• Read More – I have committed to reviewing one law per week from John Maxwell’s 25th anniversary edition of the 21 Irrefutable Laws of Leadership.  I really hope you are finding these helpful.  For me, going back through this read for the third time has been really enlightening.  This week’s law is:

Law # 16 – The Law of the Big Mo

Momentum is a Leader’s Best Friend

The score is 28-3 with 2:07 left in the third quarter.  Regardless of your allegiances, it may have been one of the biggest examples of “The Law of the Big Mo” in sports history – and on the biggest stage – The Super Bowl!  The comeback began with a James White touchdown at 9:06 p.m. ET. It was complete with Danny Amendola’s two-point conversion at 10:06 p.m. ET.

A 25-point lead was gone in exactly one hour.  You all probably know the rest of the story.  The Patriots win the coin toss in overtime, drive the ball down the field and complete the biggest comeback in Super Bowl history.  THAT is the Law of the Big Mo.

Momentum is often seen in sports because the swings in momentum occur in the space of a few minutes right before our eyes.  One team gets on a roll and every play seems to work.  College basketball fans can hear Dick Vitale chanting, “Uncle MO, baby.  Better get a T-O!”  Momentum is important in leadership, too.  In this chapter, the story is detailed of the momentum that was created for Pixar with the success of the movie Toy Story.  Had that movie not created momentum for Pixar, they considered creating hardware for medical companies so they could store and read MRIs!  Then, no Toy Story 2 or any of the other 70+ films that have earned $14.7 million worldwide, not to mention brought so many smiles to movie-goers everywhere!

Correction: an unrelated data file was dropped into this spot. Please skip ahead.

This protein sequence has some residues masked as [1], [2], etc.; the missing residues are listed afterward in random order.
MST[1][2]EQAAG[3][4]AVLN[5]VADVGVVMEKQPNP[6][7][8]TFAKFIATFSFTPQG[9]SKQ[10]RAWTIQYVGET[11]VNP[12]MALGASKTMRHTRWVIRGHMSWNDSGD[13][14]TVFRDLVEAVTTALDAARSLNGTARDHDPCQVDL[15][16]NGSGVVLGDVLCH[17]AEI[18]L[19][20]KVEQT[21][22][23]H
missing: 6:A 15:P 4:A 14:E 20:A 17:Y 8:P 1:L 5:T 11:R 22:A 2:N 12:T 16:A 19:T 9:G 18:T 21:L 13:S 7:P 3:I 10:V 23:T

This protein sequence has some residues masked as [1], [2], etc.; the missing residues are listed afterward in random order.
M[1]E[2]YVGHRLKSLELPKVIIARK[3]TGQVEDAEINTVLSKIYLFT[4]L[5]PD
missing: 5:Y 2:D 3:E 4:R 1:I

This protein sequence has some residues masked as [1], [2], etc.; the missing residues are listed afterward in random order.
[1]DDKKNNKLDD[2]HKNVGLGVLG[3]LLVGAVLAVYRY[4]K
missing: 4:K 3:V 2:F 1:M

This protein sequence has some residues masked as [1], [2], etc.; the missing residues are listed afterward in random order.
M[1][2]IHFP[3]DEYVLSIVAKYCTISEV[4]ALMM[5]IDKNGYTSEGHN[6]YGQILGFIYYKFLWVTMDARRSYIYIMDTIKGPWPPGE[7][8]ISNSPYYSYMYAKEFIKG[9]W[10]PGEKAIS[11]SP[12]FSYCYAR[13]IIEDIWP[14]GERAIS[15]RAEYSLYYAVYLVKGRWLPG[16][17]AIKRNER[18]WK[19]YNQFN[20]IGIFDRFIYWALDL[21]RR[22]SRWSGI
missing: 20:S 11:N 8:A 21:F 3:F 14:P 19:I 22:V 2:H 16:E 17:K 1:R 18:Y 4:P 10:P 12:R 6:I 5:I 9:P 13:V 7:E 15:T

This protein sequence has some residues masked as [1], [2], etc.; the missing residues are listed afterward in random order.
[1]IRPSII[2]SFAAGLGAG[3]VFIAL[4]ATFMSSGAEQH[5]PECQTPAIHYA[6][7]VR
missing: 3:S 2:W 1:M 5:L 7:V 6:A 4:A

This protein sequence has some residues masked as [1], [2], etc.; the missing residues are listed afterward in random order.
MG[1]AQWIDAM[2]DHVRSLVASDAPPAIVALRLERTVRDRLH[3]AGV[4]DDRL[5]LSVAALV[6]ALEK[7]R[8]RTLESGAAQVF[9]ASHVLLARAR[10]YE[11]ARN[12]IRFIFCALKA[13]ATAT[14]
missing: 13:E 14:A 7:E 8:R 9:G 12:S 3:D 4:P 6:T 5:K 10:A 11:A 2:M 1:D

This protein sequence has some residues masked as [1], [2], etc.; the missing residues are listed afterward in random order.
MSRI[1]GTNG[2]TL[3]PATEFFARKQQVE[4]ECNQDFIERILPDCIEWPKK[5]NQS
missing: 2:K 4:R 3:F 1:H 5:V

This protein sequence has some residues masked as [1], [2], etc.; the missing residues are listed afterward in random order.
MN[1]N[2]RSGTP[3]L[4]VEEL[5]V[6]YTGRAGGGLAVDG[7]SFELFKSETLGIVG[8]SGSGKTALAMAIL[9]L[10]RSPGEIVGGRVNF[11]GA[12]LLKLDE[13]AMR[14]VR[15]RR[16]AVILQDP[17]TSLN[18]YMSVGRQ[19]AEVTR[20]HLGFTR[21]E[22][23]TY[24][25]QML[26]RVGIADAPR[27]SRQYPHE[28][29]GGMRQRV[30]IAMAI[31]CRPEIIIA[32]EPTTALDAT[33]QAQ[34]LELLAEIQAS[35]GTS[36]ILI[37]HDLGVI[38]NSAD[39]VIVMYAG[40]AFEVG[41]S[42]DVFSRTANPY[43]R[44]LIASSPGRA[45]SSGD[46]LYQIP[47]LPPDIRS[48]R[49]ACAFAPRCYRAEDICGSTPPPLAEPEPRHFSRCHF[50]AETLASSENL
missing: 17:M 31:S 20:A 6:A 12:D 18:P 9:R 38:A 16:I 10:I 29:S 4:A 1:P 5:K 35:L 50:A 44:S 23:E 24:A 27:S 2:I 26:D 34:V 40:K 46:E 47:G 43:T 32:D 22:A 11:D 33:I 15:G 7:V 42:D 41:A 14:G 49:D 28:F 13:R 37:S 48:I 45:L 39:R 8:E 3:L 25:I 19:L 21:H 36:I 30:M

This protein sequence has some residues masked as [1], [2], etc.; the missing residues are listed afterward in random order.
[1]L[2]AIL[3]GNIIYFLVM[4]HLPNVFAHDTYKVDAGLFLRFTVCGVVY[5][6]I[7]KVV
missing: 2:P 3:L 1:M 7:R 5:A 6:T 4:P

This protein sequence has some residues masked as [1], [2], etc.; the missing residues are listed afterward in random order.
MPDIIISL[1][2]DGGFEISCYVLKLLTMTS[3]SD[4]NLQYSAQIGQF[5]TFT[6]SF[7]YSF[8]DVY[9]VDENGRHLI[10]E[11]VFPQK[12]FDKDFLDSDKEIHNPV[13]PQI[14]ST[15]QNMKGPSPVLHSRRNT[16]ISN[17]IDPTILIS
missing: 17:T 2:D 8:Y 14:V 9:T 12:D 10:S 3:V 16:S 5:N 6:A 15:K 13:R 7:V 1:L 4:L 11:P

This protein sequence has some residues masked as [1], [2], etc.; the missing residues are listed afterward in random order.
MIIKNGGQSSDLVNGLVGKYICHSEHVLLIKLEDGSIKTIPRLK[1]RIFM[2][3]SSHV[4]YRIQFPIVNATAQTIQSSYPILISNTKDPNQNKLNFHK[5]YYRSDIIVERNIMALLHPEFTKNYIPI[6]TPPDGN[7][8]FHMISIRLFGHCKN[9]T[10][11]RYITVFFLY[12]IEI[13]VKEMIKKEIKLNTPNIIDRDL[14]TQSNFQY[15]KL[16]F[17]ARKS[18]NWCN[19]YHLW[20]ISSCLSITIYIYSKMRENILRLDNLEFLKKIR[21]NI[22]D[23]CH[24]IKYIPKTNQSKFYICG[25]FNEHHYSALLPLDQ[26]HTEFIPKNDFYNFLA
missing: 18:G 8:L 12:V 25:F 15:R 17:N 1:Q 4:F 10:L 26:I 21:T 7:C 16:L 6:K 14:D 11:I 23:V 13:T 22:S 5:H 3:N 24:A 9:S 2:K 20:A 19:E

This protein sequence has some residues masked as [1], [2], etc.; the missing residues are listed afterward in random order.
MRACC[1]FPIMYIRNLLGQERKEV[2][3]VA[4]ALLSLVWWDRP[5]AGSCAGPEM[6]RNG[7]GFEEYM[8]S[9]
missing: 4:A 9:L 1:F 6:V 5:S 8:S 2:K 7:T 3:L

Here are a few things that you need to know about “Uncle Mo”:

  1. Momentum is the Great Exaggerator – Momentum is like a magnifying glass; it makes things look bigger than they really are
  2. Momentum helps followers perform better than they are – The 1980 US Olympic hockey team was the epitome of this observation.  They weren’t the best hockey players in the world, but they won a couple games against tough teams and the momentum carried them through the Miracle on Ice game against the Russians and on to the Gold Medal!
  3. Momentum is a powerful change agent – People like to follow a winning team.  Followers tend to trust leaders who have led them to victory
  4. Momentum is the Leader’s responsibility – Creating positive change is essential as a leader
  5. Momentum begins INSIDE the leader – If the leader truly believes in the vision and enthusiastically pursues in, then you will start making the small gains required to get the ball rolling to create momentum.
  • Quote

“We have been trying to apply continuous improvement science to healthcare for over thirty years.  The majority of healthcare practitioners, practices, hospitals and health systems which I am familiar would be offended if they were told they really didn’t follow the principles of continuous improvement, but they don’t, and neither does the government.” – Dr. Gene Lindsey, CEO Emeritus Atrius Health

What You Need to Do:

Call to Action:  Have you ever experienced the Law of the Big Mo?  If not, do you need to look in the mirror and ask yourself, “Am I enthusiastically pursuing my calling?”  How can you move others if you can’t move yourself? 

I hope you enjoyed this week’s edition of Champions Brew. If you did, I would appreciate it if you would share it with someone who might enjoy it as well and ask them to subscribe! I will make sure they automatically get this email every week.  Congratulations to Keith Miller.  He was the first to comment on the Champions Brew last week and I will be sending him a copy of Uncommon Leadership directly to his house!  Thanks, Keith, for being a loyal reader of the Champions Brew!!

Until next time, Love Always, Read More, and Grow Champions!

P.S. – Are you a podcast fan?  Maybe the Uncommon Leader podcast is for you.    Are you interested in being a guest on the Uncommon Leader Podcast?  Do you have a story to tell?  Email me [email protected] and let’s have a chat and set something up!!

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To become Champion leader, we have to be on a continuous improvement journey for ourselves and others.  We have to be able to take advantage of the precious seconds that we have each day.  
There are things that I come across each week that help me, inspire me, relax me, motivate me, and are sometimes are just funny that I want to share with you so that you can smile more, build faith, think positively, network well, exercise often, eat healthy, and grow daily.